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affections amongst appeared bear beautiful believe blessed boys breath bright brother called cause character continued dark dear death deep delight described earth excitement expression eyes fame father fear feeling flowers genius give grave green hand happy heard heart heaven Hemans Hemans's hope idea imagination impression influence interest Italy kind land late less letter light lines living look memory mind mother mountain nature never night noble o'er once passed picture pleasure poem poetry present received rest scarcely scene seems seen sister song soon sorrow soul sound speak spirit strong suffering sure sweet tears tell thee things thou thought tion tone voice volume whole wild wish writings written wrote young
Page 197 - Where slaves once more their native land behold, No fiends torment, no Christians thirst for gold. To Be, contents his natural desire, He asks no Angel's wing, no Seraph's fire; But thinks, admitted to that equal sky, His faithful dog shall bear him company.
Page 107 - His steps are not upon thy paths— thy fields Are not a spoil for him— thou dost arise And shake him from thee ; the vile strength he wields For earth's destruction thou dost all despise, Spurning him from thy bosom to the skies, And send'st him, shivering in thy playful spray And howling, to his Gods, where haply lies His petty hope in some near port or bay, And dashest him again to earth — there let him lay.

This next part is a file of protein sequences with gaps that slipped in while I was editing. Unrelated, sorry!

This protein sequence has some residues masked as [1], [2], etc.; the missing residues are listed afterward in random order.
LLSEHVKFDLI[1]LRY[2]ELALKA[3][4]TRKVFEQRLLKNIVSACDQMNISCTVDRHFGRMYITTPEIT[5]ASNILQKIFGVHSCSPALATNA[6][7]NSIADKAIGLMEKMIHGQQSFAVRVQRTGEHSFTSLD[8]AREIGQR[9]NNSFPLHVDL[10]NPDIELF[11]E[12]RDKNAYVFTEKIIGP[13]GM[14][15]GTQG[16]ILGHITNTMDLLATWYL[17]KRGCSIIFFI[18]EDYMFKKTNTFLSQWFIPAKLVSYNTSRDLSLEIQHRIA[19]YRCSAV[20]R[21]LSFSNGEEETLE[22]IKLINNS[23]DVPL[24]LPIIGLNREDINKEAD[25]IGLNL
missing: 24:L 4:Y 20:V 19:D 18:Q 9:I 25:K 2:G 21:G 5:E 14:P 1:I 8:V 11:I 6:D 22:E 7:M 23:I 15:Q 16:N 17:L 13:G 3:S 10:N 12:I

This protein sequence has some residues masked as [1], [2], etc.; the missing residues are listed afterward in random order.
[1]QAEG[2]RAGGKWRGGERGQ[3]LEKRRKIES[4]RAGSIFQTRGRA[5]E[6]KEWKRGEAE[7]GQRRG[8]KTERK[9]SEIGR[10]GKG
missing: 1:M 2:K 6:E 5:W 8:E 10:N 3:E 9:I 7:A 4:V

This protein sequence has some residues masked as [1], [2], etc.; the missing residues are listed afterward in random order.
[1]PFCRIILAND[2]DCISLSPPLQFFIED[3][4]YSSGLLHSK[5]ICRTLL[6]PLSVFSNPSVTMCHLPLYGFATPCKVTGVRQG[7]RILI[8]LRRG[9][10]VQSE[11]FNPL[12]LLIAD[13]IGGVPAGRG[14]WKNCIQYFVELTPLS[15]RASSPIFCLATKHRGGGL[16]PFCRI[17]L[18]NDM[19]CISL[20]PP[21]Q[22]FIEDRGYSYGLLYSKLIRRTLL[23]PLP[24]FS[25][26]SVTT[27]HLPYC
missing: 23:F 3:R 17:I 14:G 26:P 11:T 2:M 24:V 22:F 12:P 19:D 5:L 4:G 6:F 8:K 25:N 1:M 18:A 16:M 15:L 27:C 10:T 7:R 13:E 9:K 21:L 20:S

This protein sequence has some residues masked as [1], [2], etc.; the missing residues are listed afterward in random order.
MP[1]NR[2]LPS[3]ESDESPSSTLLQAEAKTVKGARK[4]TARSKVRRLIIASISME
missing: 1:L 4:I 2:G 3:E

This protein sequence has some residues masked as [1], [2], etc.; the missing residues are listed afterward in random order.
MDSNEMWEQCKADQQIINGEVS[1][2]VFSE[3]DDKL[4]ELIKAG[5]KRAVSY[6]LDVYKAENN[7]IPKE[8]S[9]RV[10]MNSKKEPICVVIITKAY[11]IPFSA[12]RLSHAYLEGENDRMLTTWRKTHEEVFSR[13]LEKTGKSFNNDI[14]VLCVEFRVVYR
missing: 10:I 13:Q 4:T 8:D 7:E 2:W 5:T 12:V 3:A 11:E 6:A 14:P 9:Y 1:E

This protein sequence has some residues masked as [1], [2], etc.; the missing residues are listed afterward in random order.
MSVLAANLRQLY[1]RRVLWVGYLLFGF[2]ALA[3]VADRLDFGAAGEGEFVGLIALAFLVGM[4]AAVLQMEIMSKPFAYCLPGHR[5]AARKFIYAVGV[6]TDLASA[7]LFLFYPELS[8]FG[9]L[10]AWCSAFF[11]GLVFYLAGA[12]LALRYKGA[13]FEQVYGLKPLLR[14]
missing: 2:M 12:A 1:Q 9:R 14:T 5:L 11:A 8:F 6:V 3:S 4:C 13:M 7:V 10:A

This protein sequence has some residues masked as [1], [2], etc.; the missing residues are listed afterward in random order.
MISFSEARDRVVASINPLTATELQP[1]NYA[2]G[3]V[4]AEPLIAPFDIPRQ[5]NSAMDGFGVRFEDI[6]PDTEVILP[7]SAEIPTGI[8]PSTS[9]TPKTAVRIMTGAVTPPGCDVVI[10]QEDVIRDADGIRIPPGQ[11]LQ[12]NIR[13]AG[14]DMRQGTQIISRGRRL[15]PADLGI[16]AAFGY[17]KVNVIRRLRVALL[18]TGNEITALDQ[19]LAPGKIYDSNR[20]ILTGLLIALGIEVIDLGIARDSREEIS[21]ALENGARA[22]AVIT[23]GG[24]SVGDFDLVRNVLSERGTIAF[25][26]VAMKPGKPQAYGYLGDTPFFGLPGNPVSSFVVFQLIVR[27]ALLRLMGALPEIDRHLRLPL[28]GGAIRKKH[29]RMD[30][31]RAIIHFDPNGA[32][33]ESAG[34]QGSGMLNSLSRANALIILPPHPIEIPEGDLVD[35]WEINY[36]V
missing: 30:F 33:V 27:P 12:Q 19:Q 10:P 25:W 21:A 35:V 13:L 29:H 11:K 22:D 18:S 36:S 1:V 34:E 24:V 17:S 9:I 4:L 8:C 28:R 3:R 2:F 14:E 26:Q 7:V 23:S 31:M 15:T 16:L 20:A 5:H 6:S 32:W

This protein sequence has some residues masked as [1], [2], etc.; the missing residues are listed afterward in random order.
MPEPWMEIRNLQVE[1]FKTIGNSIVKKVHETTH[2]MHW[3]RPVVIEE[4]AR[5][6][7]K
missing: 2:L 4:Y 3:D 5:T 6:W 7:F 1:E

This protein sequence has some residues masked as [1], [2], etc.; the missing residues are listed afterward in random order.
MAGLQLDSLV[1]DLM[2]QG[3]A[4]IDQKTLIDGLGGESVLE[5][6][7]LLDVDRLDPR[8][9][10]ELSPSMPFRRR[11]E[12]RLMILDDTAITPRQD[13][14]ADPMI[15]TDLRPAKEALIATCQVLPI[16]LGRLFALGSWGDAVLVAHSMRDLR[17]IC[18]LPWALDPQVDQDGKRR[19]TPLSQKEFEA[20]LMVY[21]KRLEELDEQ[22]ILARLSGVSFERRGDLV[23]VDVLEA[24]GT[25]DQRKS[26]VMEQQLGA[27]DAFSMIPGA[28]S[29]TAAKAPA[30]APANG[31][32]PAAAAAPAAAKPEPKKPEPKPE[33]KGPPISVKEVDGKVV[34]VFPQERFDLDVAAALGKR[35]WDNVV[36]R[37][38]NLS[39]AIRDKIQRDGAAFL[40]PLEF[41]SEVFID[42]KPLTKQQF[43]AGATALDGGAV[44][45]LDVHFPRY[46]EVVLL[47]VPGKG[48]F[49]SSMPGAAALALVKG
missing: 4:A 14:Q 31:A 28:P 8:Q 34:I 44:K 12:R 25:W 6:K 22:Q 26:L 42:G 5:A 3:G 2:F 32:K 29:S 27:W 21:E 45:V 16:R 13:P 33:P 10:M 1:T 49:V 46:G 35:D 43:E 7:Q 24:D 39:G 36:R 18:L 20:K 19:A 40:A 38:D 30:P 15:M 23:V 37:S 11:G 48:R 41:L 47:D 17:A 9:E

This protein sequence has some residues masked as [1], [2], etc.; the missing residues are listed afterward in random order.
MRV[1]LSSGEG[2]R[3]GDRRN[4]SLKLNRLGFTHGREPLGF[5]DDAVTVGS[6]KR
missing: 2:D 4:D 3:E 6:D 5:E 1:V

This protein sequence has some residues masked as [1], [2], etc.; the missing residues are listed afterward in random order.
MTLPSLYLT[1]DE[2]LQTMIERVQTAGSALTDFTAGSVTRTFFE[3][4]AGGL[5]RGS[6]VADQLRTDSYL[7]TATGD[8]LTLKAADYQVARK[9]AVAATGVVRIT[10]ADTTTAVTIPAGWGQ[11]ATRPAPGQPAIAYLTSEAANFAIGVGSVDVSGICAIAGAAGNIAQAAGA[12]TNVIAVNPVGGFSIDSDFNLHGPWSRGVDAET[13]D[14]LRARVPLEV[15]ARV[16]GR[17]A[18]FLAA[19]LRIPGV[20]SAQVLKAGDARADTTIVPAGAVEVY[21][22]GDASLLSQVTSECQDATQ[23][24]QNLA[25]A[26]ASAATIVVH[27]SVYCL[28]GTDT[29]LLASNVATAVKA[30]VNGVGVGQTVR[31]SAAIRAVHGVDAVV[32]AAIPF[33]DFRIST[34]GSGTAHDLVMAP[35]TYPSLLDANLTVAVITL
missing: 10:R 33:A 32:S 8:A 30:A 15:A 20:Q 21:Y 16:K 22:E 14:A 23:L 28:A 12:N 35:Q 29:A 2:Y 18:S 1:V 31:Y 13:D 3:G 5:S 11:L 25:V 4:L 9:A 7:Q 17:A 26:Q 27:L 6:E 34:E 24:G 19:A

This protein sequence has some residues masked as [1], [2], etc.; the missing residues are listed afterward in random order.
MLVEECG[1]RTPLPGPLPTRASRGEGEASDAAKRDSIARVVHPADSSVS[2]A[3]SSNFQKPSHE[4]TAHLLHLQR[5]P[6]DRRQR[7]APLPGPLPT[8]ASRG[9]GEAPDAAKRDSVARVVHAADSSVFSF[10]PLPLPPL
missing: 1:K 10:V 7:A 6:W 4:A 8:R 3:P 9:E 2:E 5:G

Page 310 - Fear no more the frown o' the great, Thou art past the tyrant's stroke; Care no more to clothe, and eat; To thee the reed is as the oak: The sceptre, learning, physic, must All follow this, and come to dust.
Page 221 - Of echoing hill or thicket have we heard Celestial voices, to the midnight air, Sole, or responsive...
Page 276 - In darkness, and amid the many shapes Of joyless daylight; when the fretful stir Unprofitable, and the fever of the world, Have hung upon the beatings of my heart, How oft, in spirit, have I turned to thee, O sylvan Wye! Thou wanderer thro' the woods, How often has my spirit turned to thee!
Page 39 - SHE was a phantom of delight When first she gleamed upon my sight; A lovely apparition, sent To be a moment's ornament; Her eyes as stars of twilight fair; Like twilight's, too, her dusky hair; But all things else about her drawn From May-time and the cheerful dawn: A dancing shape, an image gay, To haunt, to startle, and waylay.
Page 313 - Towards spire and tower, midst shadowy elms ascending, Whence the sweet chimes proclaim the hallowed day ! The halls from old heroic ages grey Pour their fair children forth ; and hamlets low, With whose thick orchard-blooms the soft winds play, Send out their inmates in a happy flow, Like a freed vernal stream.
Page 269 - I AM not One who much or oft delight To season my fireside with personal talk, — Of friends, who live within an easy walk, Or neighbours, daily, weekly, in my sight : And, for my chance-acquaintance, ladies bright, Sons, mothers, maidens withering on the stalk, These all wear out of me, like Forms, with chalk Painted on rich men's floors, for one feast-night. Better than such discourse doth silence long, Long, barren silence...
Page 314 - Send out their inmates in a happy flow, . Like a freed vernal stream; I may not tread With them those pathways — to the feverish bed Of sickness bound ; yet, O my God ! I bless Thy mercy, that with Sabbath peace hath fill'd My chasten'd heart, and all its throbbings still'd To one deep calm of lowliest thankfulness.